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The Peter Principle Has Got to Go

The Peter Principle, coined by Laurence J. Peter, illustrates how individuals within organizations often rise to levels of incompetence. This phenomenon can hinder efficiency and productivity, leading to a detrimental impact on team dynamics and overall performance. It commonly occurs due to flawed promotion or hiring practices, such as elevating technical experts without leadership skills or promoting based solely on seniority. To prevent this, companies should establish rigorous promotion and hiring processes, clearly define job roles, and assess candidates' competencies objectively. If the Peter Principle is already causing issues, options include providing professional development, transitioning individuals to more suitable roles, or parting ways if necessary. Addressing and preventing the Peter Principle ensures that organizations thrive with the right people in the right positions, fostering growth and success.

Published on

May 22, 2024

Written by

Rob Taylor

Be in business long enough and you are sure to hear (or perhaps make) a joke about the “Peter Principle.” This is the principle observed by Laurence J. Peter that people in an organization tend to rise to “a level of respective incompetence.” Any time you think to yourself or say to others in disbelief, “How in the world did he/she end up in that position?!” you are probably viewing the Peter Principle in action. 

When you observe the Peter Principle on your team or in your business (and, yes, it can occur at every level of the organization, right up to the very top), you may roll your eyes and commiserate with your peers over a mid-morning cup of coffee. But the truth is, the Peter Principle is no joke. 

At its core, the Peter Principle means you do not have the right person in that seat in your company or on your team. You’ve got someone who is not able to deliver efficiently and reliably against your goals and objectives. That situation becomes increasingly detrimental the longer the person stays in that seat. Errors, delays, and difficulties compound over time. The person’s incompetence affects the motivation and productivity of those around them – always toward the negative.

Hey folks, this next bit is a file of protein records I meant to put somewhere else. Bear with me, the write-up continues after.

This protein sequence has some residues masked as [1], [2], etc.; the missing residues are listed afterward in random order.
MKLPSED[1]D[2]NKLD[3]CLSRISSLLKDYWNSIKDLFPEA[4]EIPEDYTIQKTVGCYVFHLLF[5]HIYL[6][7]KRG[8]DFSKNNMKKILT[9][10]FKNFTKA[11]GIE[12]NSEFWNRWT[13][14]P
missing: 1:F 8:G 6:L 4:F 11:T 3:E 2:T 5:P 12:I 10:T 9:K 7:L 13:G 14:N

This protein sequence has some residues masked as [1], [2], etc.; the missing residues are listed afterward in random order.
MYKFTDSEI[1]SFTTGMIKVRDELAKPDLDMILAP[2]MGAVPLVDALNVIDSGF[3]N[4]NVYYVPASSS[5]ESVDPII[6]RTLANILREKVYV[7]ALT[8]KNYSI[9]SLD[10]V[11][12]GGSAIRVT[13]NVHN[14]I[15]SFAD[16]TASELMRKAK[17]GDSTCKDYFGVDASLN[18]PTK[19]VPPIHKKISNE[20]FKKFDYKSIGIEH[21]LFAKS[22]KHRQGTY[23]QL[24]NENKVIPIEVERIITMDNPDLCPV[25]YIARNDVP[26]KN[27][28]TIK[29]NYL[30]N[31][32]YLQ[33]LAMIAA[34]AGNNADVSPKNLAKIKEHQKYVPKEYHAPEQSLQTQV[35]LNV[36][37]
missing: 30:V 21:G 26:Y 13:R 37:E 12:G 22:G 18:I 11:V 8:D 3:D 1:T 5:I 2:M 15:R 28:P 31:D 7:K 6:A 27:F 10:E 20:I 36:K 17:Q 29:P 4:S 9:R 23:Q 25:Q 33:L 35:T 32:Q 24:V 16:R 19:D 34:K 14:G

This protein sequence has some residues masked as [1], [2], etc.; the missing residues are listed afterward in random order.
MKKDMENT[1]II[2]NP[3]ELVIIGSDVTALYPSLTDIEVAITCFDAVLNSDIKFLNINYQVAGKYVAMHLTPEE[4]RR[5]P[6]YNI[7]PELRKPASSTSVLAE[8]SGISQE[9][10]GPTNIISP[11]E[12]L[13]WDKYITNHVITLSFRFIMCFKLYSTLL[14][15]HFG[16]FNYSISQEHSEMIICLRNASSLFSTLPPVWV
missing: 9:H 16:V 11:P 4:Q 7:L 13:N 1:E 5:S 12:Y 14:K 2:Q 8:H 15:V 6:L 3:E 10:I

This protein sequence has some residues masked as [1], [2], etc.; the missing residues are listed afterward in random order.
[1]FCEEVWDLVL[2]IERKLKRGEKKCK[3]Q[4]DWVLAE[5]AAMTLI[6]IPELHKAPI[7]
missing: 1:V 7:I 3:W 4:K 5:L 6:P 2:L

The Rise to Incompetence

People rise to the level of their incompetence through a variety of avenues. Topping the list are when companies promote or hire:


  • A technical expert to fill a management position, even though the person has no leadership skills. 
  • The next senior person in line, regardless of their capabilities. 
  • A person based on their connections to others within the company. 
  • Someone – anyone – out of desperation to fill the position.
  • A person in the absence of a proven and established hiring/promotion process. 
  • Someone without fully understanding the role and responsibilities of the position. 
  • A person to a position they have not sought and do not want. 


Please note that in all these cases, the person who has “risen to the level of their incompetence” is not – to use somewhat vulgar parlance – an idiot or a slacker. These are, most often, solid and skilled workers who could be great contributors in a position that fits their experience and abilities. It is not their fault that, for instance, they lack leadership skills. It is not their fault they were selected to fill a position that nobody had thought through carefully. They have, essentially, been set up for failure by poor promotion/hiring decisions.  


Preventing the Peter Principle